Jaene has been in the medical cannabis industry for years, and is currently a cannabis consultant at Oakland’s Harborside Health Center. She also teaches iRest meditation with OperationEVAC (Educating Veterans About Cannabis). She has written and edited various cannabis articles for digital and print media, and enjoys educating patients brand new to cannabis on all the wonderful benefits this plant has to offer. In her first article, Jaene talks about how to dose edibles
What’s a Phytocannabinoid?
Here’s the most amazing thing about cannabis medicine: it’s got a special design in mind just for you! Because of the DEA’s Schedule I classification of cannabis deeming it without medicinal value, research in the U.S. has been slow and limited. Though scientists worldwide have only scratched the surface on the far-reaching benefits of the plant’s numerous phytocannabinoids, experiential evidence puts the number of ailments which can be treated with cannabis in the dozens, if not hundreds. Some hundred or so phytocannabinoids exist in the plant, though currently, only a few have been isolated and are being put to work in cannabis medicine formulations. Of the six most prominently used – CBD, CBDA, THC, THCA, CBN and CBG — THC is the only one that is psychoactive. (CBN, which is aged THC, is considered to be mildly psychoactive).
You are Unique
Every body is different, there is no one-size-fits-all for cannabis medicine. So, unlike the western medical model, in which we’ve willingly turned our wellness over to the (presumed) wisdom of the person in a white coat, cannabis medicine requires that YOU experiment and find just the right method of delivery and dosage for you — whether it be edibles, flower, concentrate, topicals, tinctures, or some combination thereof. As you enter into this experiment, mindfulness is key. Keep a journal. Write down what you’re taking, the dose, the effects, what you liked, and what you didn’t like. Return to the entry later, when the dose/effects have worn off. Write some more about your experience. Return to these entries often, for reference, until you know what works for you!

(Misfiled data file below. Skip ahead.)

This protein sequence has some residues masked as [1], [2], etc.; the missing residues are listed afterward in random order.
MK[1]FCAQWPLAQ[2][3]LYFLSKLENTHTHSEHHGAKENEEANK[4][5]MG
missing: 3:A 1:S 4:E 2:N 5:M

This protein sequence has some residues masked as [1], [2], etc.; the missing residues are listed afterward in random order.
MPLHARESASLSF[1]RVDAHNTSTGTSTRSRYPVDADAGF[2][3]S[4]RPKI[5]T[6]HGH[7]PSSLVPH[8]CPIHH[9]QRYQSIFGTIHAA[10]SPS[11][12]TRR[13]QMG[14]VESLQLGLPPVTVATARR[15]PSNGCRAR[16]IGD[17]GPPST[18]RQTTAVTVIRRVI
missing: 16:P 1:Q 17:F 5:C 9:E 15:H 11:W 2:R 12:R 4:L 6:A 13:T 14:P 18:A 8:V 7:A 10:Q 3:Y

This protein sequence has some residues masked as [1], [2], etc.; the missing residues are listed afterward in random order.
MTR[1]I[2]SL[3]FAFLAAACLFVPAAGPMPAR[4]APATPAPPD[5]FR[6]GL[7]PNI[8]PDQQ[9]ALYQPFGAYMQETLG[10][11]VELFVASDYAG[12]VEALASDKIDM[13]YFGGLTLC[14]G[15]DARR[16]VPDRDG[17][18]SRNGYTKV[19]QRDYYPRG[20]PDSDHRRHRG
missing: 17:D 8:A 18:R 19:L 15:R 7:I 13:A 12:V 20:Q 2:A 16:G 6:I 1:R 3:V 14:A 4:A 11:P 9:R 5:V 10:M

The Bad Edibles Trip
Edibles are serious (and, often, seriously delicious) medicine. A bad THC edible trip is just not fun. It usually goes something like this:
You take a bite of the edible.
You forget it was a dose of MEDICINE, because, hey! It doesn’t even taste like weed!
You wait a few minutes. Maybe a half hour. Nothing happens. You’re getting impatient.
The edible taunts you. “I’m delicious. I don’t taste like weed! Eat me.”
Despite the fact that you’ve educated yourself, and/or been warned about the potency of the edible, you fold under the temptation. You take another bite. Maybe two. Or maybe – gulp – you finish the entire edible.
Two hours later, you’re higher than you’ve ever been, and it isn’t necessarily a good experience.
You’re paranoid, anxious, fearful. Maybe you believe you are dying or have died. It’s dark. The darkest you’ve ever felt.
Perhaps you get nauseous. Maybe the room spins. You might vomit.
And it goes on like this for hours and hours…
How Edibles Work